Davy spits the dummy The Big Picture

Davy spits the dummy

Tipperary and Galway will renew their rivalry once again when they meet in the Allianz Leagues hurling decider on Sunday after both sides cruised to victory in their respective semi-finals. However, it was Wexford manager Davy Fitzgerald, no stranger to controversy over the years, who stole the headlines once again.

We’re down to just two – Tipperary and Galway. The old rivals have fought some titanic battles over the past few years and Sunday’s league decider at the Gaelic Grounds promises to be no different. Tipp are the reigning All-Ireland champions after edging out the Tribesmen by just a single point in the semi-final last year, a replay of the previous year where Galway triumphed by the same margin after an epic encounter. These old foes know each other well and will be relishing another high profile meeting so early in the year as they prepare for the serious business of the championship to come. We’re in for a great contest.

Galway suffered the ignominy of relegation last year, but were one of the pre-season favourites to bounce back to the top flight before a sliotar was pucked back in February. But they had to be content to play second fiddle to a resurgent Wexford team who swept all before them as they secured promotion to Division 1A with some inspired displays. It was disappointing for Michael Donoghue’s men, but good performances against Waterford and Limerick in the knock-out stages has given them a chance to make amends in the best way possible.

The Tribesmen easily saw off Limerick by 1-21 to 1-11 in their semi-final. It was a game that never really got going and was low on quality from the start, although a strong breeze certainly didn’t help matters for either side. The Treaty men were disappointing, posting a whopping 17 wides in all, and although they got back to within three points early in the second period, Conor Cooney’s goal sealed a comfortable and deserved victory for Galway in the end. Limerick manager John Kiely will feel that there is a lot of work to be done ahead of their Munster SHC semi-final meeting with Clare in June, with their 2013 provincial title feeling like a very distant memory now.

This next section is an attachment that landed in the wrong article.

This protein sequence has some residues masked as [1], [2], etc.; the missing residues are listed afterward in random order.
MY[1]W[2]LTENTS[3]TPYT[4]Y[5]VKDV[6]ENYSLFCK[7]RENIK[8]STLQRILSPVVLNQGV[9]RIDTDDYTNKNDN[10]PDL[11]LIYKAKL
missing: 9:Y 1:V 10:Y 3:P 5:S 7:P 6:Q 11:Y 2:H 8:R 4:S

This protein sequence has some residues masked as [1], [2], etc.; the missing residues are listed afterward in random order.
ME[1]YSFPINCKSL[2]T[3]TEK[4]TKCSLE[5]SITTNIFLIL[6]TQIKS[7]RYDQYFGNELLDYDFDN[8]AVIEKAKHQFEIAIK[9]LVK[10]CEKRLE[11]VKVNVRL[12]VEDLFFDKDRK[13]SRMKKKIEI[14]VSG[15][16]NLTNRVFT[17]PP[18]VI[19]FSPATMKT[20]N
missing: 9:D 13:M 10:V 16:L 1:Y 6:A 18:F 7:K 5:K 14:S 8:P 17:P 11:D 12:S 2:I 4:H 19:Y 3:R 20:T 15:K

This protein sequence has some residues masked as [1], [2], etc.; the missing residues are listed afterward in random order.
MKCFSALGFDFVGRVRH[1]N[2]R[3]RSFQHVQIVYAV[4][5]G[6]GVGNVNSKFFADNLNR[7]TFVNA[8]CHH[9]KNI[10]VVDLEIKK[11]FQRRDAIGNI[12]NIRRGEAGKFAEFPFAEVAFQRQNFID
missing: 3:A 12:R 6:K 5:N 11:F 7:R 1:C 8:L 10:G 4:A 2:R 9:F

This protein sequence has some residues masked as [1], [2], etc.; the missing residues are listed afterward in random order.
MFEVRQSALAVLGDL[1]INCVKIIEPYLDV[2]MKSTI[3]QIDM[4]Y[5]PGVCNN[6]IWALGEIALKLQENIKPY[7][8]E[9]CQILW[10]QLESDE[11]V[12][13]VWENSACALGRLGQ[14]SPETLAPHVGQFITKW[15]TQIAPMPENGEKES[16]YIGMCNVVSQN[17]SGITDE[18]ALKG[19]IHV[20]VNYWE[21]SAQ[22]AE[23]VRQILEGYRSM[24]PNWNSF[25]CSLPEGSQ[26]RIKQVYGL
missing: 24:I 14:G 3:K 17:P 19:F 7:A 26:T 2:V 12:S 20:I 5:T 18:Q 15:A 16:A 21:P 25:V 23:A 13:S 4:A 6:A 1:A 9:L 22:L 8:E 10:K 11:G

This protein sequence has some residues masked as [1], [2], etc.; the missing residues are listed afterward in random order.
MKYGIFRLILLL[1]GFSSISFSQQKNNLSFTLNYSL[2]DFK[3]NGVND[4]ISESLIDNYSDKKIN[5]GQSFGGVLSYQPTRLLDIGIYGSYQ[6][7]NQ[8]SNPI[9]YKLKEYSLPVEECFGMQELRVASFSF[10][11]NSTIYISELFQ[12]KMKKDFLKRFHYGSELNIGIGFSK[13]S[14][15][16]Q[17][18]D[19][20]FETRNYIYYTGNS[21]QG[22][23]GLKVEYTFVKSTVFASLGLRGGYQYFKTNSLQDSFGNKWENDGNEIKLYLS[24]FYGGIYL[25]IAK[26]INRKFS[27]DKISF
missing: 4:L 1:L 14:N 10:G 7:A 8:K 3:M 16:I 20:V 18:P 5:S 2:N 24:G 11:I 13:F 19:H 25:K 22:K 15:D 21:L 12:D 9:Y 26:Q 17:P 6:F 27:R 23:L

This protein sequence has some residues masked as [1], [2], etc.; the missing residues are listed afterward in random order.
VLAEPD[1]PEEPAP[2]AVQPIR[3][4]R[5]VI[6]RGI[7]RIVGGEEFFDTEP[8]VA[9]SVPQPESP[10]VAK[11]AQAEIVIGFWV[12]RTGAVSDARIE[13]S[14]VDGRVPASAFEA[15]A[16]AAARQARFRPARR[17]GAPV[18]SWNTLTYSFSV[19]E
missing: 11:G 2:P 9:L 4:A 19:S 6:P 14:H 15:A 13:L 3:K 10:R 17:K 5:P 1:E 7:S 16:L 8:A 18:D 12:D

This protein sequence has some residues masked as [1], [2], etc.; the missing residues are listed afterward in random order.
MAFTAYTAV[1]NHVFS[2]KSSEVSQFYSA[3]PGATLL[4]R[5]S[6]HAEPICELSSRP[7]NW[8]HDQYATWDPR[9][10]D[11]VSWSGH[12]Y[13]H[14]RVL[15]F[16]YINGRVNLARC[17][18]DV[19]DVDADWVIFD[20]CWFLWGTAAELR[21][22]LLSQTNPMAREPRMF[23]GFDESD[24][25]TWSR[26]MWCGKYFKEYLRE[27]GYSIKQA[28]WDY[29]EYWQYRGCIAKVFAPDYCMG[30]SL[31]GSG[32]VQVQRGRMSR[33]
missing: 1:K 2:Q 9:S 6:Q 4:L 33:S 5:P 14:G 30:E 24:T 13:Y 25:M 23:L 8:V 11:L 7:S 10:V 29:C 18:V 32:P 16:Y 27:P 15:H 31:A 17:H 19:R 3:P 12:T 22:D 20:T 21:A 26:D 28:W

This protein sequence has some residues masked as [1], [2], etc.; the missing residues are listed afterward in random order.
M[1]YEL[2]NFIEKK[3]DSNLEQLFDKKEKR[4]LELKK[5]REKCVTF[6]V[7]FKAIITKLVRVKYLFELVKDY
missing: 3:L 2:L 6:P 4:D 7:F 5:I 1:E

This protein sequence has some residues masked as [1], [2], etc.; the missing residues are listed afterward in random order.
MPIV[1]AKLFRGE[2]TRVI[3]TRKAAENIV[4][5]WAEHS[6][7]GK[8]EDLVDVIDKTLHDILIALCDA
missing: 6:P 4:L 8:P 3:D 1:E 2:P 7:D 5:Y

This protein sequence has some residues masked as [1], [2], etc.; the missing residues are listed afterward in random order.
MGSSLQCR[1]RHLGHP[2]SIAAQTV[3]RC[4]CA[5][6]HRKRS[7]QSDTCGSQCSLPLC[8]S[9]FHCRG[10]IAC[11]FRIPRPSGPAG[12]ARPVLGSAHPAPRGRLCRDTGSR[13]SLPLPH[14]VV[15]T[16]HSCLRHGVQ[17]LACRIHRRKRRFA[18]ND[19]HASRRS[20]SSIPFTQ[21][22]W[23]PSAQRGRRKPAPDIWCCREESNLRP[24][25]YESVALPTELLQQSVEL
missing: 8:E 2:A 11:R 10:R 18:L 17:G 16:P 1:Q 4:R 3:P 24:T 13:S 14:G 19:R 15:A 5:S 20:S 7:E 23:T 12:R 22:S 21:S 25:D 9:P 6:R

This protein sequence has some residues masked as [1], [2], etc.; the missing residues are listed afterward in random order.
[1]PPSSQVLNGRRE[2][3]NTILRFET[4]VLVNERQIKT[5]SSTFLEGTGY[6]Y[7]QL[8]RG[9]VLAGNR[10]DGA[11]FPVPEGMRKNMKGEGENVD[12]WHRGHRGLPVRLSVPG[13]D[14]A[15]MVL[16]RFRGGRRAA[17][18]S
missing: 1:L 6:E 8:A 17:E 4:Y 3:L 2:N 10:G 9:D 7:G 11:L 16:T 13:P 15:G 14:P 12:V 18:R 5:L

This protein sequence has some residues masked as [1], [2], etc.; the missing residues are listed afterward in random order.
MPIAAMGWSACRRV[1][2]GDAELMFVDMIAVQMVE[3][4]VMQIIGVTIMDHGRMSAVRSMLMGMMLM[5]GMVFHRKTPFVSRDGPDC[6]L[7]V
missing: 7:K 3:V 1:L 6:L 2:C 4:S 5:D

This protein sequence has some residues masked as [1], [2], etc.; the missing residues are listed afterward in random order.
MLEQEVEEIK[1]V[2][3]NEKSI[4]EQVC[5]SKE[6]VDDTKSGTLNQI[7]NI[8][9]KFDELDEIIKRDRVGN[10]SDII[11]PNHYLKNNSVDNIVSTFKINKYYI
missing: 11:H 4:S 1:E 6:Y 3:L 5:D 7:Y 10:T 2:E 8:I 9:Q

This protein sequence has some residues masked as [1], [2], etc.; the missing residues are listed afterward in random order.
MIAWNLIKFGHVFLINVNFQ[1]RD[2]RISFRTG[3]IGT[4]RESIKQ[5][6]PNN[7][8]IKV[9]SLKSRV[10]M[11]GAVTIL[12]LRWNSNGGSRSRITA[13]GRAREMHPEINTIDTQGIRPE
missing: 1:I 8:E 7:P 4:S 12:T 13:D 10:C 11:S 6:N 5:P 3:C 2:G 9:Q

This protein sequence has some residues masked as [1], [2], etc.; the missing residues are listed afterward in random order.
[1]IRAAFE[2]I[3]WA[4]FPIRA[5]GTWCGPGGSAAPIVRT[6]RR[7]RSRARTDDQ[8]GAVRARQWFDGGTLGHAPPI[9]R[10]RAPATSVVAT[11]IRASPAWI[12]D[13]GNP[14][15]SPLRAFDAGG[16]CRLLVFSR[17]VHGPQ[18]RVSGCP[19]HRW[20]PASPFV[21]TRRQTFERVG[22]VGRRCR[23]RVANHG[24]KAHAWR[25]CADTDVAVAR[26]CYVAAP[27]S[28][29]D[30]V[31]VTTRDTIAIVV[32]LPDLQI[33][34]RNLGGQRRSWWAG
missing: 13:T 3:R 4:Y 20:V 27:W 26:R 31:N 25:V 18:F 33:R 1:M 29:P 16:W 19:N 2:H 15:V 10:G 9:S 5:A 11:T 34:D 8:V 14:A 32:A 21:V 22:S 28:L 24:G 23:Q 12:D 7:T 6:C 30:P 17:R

The other semi-final was a far better spectacle as Tipp finally saw off a determined Wexford side by 5-18 to 1-19 at Nowlan Park. Michael Ryan’s side have shown a steely edge throughout this campaign and have only lost once since their league quarter-final defeat to Clare over a year ago. Wexford were looked upon a potential banana skin following their deserved win over Kilkenny at the same venue a fortnight ago. But it proved not to be the case as two early goals settled Tipp’s nerves and established a lead that they never relinquished. They were below par for much of the contest, but got scores at crucial junctures to keep a very game Wexford side at bay.

If there can be any criticism of Michael Ryan’s team it is that they failed to put the result beyond doubt sooner. They were profligate at times and it wasn’t until the final ten minutes that they finally cut loose and sealed victory. With just two points between the sides, they registered 2-04 without replay in six minutes to finally put clear daylight between the sides. They may not be afforded that luxury on Sunday. Having said that, they will take heart from the fact that they scored 5-17 from play, with nine of their number registering on the scoresheet, including 2-02 for the McGrath brothers Noel and John.

Both sides will welcome a competitive encounter ahead of the championship. Tipp begin the defence of their All-Ireland crown against Cork on May 21st, while Galway face Dublin in the Leinster SHC a week later. Tipp will be without forward Seamus Callanan on Sunday after the Drum-Inch man suffered a broken thumb on Sunday and he now faces a race to be fit in time for the meeting with the Rebels next month.


While most of the talk will about the quality of hurling on show from both sides, there was one unedifying scene that simply shouldn’t happen in a GAA match at any level let alone a league semi-final. That was the sight of Wexford manager Davy Fitzgerald running onto the pitch to remonstrate with referee Diarmuid Kirwan for not awarding a free out to his side in the build-up to Tipperary’s second goal. When asked (probably not too politely) to get off the pitch by Jason Forde, he proceeded to square up to the much larger and younger Tipp player before trying to barge him out of the way. He’s lucky he wasn’t flattened for his trouble – it would have been no more than he deserved!